Even though the powertrain of the M2 puts out less than the M4, 365 ponies and 343 pound-feet is still a lot of oomph to send to the rear wheels of a smaller car. Because of this, and just like the M4, the M2 was fitted with an Active M differential. With an electronically controlled differential, traction is optimized, and directional stability comes much easier. When equipped with the seven-speed manual DCT, the cars have automatic throttle control, which helps to keep the engine speed where it should be for optimal shifting.
Drivetrain Specifications Comparison
|BMW M2||BMW M4 Coupe|
|Displacement||3.0 liters||3.0 liters|
|Engine power||365 HP @ 6,500 RPM||425 HP @ 5,500–7,300 RPM|
|Engine Torque||343 LB-FT @ 1,400-5,560 RPM||406 LB-FT @ 1,850–5,500 RPM|
|Top speed||155 MPH||155 MPH|
|0-60 mph||4.4 seconds manual/4.2 seconds DCT||4.1 Sec (W/ Manual) / 3.9 Sec. (W/ M-DCT)|
|Curb Weight - Automatic transmission||3,505 LBS||3,585 LBS|
|Curb Weight - Manual transmission||3,450 LBS||3,530 LBS|
With sixty less horsepower, it might make you wonder how the M2 can run a lap on the Nurburgring within 0.6 seconds, or how it can hit a 60 mph sprint in two tenths of a second slower. Well, it really comes down to the power-to-weight ratio. The M2 comes in 3,505 pounds when equipped with an automatic transmission, or 3,450 pounds when equipped with the manual. The M4, on the other hand, comes in a 3,585 pounds when equipped with an automatic transmission or 3,530 pounds when equipped with a manual transmission. That is an 80-pound and 70-pound difference in the M2’s favor, respectively. It might not seem like much, but those few pounds can make all of the difference.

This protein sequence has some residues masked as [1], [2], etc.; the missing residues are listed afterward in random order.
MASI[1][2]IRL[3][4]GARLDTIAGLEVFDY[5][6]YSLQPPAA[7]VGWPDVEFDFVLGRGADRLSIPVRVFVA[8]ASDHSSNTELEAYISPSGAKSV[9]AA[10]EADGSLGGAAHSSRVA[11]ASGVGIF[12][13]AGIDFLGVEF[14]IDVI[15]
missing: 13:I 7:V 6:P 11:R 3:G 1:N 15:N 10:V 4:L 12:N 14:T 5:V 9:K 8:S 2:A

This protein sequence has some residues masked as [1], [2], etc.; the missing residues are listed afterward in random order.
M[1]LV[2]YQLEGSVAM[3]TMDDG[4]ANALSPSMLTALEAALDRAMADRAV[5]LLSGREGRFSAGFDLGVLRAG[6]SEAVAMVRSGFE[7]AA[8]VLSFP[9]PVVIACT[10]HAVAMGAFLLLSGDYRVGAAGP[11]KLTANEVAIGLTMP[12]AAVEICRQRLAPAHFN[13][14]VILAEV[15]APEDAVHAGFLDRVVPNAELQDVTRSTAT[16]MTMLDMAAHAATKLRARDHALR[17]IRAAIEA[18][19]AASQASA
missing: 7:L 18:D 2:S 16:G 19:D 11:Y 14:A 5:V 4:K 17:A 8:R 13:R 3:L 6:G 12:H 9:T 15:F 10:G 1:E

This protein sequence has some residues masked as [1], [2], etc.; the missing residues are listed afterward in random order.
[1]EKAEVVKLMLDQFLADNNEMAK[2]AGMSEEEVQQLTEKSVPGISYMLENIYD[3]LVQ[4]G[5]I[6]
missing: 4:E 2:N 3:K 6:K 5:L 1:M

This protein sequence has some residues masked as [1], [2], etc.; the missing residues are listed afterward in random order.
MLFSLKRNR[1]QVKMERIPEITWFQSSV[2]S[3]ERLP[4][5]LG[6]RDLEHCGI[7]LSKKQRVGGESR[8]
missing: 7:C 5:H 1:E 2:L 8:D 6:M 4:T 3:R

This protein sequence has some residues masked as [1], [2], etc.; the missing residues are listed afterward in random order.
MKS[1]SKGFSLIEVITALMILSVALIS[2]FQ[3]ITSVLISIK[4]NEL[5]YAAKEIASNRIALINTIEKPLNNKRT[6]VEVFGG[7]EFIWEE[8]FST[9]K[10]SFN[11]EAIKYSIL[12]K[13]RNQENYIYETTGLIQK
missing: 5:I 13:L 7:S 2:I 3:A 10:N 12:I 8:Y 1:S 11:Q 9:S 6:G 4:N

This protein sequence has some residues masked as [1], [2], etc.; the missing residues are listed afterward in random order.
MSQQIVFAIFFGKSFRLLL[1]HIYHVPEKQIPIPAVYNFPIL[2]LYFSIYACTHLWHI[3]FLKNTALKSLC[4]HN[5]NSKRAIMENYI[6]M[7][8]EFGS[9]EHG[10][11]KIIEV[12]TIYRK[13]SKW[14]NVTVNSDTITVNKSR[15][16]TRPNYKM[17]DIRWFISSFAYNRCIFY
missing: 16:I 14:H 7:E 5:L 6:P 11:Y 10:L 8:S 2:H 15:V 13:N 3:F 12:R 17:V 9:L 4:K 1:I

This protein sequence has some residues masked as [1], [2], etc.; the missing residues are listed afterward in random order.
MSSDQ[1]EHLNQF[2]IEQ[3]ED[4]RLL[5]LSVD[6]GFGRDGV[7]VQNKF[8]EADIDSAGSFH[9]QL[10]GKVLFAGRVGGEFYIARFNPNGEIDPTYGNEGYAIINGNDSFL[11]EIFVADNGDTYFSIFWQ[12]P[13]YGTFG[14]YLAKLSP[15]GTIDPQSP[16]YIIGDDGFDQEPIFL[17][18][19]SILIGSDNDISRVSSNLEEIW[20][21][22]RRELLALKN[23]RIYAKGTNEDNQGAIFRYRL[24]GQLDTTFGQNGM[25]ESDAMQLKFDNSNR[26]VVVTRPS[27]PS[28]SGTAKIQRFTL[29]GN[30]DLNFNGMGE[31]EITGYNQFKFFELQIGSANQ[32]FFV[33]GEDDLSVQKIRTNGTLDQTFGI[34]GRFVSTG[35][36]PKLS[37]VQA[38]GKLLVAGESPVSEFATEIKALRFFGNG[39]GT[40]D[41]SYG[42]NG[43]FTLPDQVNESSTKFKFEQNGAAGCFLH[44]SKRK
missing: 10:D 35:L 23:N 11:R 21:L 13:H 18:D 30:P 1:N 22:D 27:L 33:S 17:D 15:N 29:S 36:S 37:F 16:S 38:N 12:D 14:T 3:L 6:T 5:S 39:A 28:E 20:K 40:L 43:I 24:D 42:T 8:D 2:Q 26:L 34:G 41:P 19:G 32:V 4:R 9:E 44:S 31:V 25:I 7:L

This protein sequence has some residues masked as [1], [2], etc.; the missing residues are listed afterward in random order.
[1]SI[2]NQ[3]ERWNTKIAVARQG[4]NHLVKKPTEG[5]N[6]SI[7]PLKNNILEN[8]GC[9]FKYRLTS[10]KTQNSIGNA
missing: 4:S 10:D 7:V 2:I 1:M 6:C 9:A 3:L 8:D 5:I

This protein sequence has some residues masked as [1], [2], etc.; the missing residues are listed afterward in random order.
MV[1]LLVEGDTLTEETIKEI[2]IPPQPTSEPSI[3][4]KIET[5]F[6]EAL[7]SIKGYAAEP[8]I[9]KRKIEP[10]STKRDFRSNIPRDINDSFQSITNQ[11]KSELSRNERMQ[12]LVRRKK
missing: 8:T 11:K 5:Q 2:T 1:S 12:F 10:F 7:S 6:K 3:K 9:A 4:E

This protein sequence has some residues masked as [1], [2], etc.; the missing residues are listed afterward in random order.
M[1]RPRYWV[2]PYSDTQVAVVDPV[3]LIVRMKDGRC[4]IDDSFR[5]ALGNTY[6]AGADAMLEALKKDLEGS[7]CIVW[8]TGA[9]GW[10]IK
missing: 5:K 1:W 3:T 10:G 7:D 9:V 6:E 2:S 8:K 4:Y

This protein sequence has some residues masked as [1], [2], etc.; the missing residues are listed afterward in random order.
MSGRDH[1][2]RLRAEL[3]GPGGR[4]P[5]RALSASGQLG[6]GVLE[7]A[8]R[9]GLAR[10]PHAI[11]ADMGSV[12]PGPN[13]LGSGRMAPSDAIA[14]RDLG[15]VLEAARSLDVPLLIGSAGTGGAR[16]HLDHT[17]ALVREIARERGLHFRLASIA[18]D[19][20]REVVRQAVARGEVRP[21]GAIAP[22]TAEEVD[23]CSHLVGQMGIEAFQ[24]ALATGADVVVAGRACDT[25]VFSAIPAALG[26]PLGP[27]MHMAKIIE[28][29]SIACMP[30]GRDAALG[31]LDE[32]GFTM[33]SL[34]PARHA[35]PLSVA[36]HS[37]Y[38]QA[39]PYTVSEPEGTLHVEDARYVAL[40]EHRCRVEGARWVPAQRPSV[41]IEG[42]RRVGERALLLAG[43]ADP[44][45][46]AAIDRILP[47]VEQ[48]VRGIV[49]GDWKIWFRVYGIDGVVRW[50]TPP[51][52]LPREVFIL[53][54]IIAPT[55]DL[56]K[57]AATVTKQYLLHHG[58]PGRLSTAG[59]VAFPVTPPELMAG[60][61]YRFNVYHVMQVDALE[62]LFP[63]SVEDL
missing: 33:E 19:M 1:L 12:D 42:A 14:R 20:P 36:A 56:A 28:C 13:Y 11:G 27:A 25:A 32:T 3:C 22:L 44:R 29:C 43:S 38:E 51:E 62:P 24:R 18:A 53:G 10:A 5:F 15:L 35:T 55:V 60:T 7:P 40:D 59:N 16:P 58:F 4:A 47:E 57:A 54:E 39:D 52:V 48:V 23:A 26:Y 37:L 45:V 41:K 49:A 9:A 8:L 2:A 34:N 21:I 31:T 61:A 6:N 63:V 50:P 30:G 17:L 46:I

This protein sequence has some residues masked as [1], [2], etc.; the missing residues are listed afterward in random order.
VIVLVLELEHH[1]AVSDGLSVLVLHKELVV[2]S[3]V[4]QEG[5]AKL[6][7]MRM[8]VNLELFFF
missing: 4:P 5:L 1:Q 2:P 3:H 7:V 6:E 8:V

When equipped with the automatic, the M2 has 208.27 horsepower per ton, while the M4 has 237.10 horsepower per ton.
With that said, let’s look at horsepower per ton. When equipped with the automatic, the M2 has 208.27 horsepower per ton, while the M4 has 237.10 horsepower per ton. Stepping down to the manual brings those numbers to 211.59 per ton and 240.79 per ton, respectively. When you look at it that way, the M4 only has an advantage of 28.83 horsepower with an automatic, or 29.2 horsepower with a manual.
Of course, the M4 still has the advantage on power, but the small difference in horsepower per ton is why the M2 can compete so closely with its bigger brother. Just think about how evenly matched the M2 and M4 would be, with some minor upgrades and weight reduction to the M2. Even something as simple as an ECU remap and an exhaust system could nearly equal out that power-to-weight ratio.
It should be noted that the M2 is actually significantly lighter in Europe. On that side of the world, the M2 tips the scale at 3,295 pounds. That means when equipped with an automatic transmission, the M2 is 210 pounds lighter than its American counterpart. With the manual transmission, it comes in at 155 pounds lighter. The M4 also takes on a little weight coming to the U.S., but according to figures from BMW’s global website, the M4 is only 28 to 30 pounds heavier. Why the difference in weight between markets? Well, our safety standards are quite strict, so more often than not, cars in the American market have additional safety equipment. Cars built for the American market sometimes come with additional technology too, which also helps to weigh down our rides. In the case of the M2, coming to America adds on the weight of an additional passenger.